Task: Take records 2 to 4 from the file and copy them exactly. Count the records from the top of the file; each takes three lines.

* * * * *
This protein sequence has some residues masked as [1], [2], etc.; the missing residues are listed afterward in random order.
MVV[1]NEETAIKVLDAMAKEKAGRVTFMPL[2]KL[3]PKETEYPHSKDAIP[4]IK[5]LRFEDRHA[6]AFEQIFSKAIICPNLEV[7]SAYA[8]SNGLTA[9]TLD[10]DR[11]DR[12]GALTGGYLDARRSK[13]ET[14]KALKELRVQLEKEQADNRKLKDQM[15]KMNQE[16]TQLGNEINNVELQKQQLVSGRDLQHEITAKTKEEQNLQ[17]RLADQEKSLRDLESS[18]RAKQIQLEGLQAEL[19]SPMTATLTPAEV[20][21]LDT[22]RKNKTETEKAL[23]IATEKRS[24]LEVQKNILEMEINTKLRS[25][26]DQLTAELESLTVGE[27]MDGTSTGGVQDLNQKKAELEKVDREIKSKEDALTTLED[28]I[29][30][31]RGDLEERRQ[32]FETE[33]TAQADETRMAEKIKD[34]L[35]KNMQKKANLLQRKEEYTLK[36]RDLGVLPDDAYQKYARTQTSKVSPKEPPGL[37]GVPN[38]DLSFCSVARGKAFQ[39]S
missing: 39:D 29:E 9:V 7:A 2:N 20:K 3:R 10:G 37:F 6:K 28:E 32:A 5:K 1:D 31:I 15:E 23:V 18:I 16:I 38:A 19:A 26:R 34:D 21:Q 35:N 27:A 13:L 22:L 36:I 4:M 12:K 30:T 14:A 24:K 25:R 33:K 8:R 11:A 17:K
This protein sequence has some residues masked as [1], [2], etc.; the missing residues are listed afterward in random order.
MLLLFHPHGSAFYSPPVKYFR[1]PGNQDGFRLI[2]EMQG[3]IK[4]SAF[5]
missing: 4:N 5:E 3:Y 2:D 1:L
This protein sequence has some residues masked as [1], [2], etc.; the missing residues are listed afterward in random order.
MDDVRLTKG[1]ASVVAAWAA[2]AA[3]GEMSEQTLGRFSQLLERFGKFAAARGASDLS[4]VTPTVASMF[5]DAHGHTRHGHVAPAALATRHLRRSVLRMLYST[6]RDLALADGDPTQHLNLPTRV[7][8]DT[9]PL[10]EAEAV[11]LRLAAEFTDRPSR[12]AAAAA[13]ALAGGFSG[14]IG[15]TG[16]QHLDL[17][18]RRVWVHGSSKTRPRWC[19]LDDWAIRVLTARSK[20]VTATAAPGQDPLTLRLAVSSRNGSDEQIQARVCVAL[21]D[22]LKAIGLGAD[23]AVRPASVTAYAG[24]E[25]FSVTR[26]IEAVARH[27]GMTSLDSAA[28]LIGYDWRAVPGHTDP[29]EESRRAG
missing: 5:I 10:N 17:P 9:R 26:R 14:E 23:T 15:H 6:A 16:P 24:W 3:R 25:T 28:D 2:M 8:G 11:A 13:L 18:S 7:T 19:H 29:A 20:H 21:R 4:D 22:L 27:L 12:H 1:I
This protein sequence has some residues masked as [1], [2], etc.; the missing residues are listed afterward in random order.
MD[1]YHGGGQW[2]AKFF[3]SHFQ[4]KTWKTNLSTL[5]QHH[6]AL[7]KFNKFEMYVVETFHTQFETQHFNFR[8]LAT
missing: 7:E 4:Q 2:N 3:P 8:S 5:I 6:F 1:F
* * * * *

This protein sequence has some residues masked as [1], [2], etc.; the missing residues are listed afterward in random order.
MLLLFHPHGSAFYSPPVKYFR[1]PGNQDGFRLI[2]EMQG[3]IK[4]SAF[5]
missing: 4:N 5:E 3:Y 2:D 1:L
This protein sequence has some residues masked as [1], [2], etc.; the missing residues are listed afterward in random order.
MDDVRLTKG[1]ASVVAAWAA[2]AA[3]GEMSEQTLGRFSQLLERFGKFAAARGASDLS[4]VTPTVASMF[5]DAHGHTRHGHVAPAALATRHLRRSVLRMLYST[6]RDLALADGDPTQHLNLPTRV[7][8]DT[9]PL[10]EAEAV[11]LRLAAEFTDRPSR[12]AAAAA[13]ALAGGFSG[14]IG[15]TG[16]QHLDL[17][18]RRVWVHGSSKTRPRWC[19]LDDWAIRVLTARSK[20]VTATAAPGQDPLTLRLAVSSRNGSDEQIQARVCVAL[21]D[22]LKAIGLGAD[23]AVRPASVTAYAG[24]E[25]FSVTR[26]IEAVARH[27]GMTSLDSAA[28]LIGYDWRAVPGHTDP[29]EESRRAG
missing: 5:I 10:N 17:P 9:R 26:R 14:E 23:T 15:H 6:A 16:P 24:W 3:R 25:T 28:D 2:M 8:G 11:A 13:L 18:S 7:T 19:H 29:A 20:H 21:R 4:D 22:L 27:L 12:H 1:I
This protein sequence has some residues masked as [1], [2], etc.; the missing residues are listed afterward in random order.
MD[1]YHGGGQW[2]AKFF[3]SHFQ[4]KTWKTNLSTL[5]QHH[6]AL[7]KFNKFEMYVVETFHTQFETQHFNFR[8]LAT
missing: 7:E 4:Q 2:N 3:P 8:S 5:I 6:F 1:F